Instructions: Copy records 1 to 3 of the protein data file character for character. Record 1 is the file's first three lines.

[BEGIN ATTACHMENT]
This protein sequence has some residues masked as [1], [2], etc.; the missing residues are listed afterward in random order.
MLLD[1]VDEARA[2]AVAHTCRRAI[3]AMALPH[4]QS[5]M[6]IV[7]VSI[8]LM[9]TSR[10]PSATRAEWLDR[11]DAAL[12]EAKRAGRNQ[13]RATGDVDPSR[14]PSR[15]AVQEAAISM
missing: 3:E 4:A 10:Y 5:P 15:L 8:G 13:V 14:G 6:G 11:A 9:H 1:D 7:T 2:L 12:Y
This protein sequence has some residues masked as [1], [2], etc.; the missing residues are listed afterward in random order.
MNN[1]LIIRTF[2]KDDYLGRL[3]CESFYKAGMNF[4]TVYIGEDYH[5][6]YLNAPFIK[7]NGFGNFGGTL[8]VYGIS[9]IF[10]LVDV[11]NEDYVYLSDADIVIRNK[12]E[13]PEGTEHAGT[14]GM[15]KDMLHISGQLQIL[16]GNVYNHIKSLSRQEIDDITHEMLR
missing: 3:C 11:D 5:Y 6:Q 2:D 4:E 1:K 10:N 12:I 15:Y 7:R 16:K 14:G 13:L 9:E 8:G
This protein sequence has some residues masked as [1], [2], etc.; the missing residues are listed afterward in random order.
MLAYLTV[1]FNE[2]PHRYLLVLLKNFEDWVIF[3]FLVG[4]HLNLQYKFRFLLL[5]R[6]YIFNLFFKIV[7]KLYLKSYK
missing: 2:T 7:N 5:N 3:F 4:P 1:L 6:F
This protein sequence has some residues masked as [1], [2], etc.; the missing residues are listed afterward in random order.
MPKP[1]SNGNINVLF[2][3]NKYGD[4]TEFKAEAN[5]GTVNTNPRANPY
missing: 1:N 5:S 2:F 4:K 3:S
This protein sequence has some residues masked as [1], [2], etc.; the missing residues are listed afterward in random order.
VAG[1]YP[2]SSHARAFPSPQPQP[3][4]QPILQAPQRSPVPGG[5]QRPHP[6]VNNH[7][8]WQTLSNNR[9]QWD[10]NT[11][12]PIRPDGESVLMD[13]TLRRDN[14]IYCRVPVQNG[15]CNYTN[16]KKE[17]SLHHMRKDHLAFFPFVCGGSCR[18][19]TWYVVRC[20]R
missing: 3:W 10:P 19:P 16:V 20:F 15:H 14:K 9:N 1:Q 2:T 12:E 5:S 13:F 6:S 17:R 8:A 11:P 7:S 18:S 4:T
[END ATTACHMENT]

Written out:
This protein sequence has some residues masked as [1], [2], etc.; the missing residues are listed afterward in random order.
MLLD[1]VDEARA[2]AVAHTCRRAI[3]AMALPH[4]QS[5]M[6]IV[7]VSI[8]LM[9]TSR[10]PSATRAEWLDR[11]DAAL[12]EAKRAGRNQ[13]RATGDVDPSR[14]PSR[15]AVQEAAISM
missing: 3:E 4:A 10:Y 5:P 15:L 8:G 13:V 14:G 6:G 11:A 9:H 1:D 7:T 2:L 12:Y
This protein sequence has some residues masked as [1], [2], etc.; the missing residues are listed afterward in random order.
MNN[1]LIIRTF[2]KDDYLGRL[3]CESFYKAGMNF[4]TVYIGEDYH[5][6]YLNAPFIK[7]NGFGNFGGTL[8]VYGIS[9]IF[10]LVDV[11]NEDYVYLSDADIVIRNK[12]E[13]PEGTEHAGT[14]GM[15]KDMLHISGQLQIL[16]GNVYNHIKSLSRQEIDDITHEMLR
missing: 3:C 11:D 5:Y 6:Q 2:D 4:E 1:K 10:N 12:I 15:Y 7:R 16:K 14:G 13:L 9:E 8:G
This protein sequence has some residues masked as [1], [2], etc.; the missing residues are listed afterward in random order.
MLAYLTV[1]FNE[2]PHRYLLVLLKNFEDWVIF[3]FLVG[4]HLNLQYKFRFLLL[5]R[6]YIFNLFFKIV[7]KLYLKSYK
missing: 2:T 7:N 5:N 3:F 4:P 1:L 6:F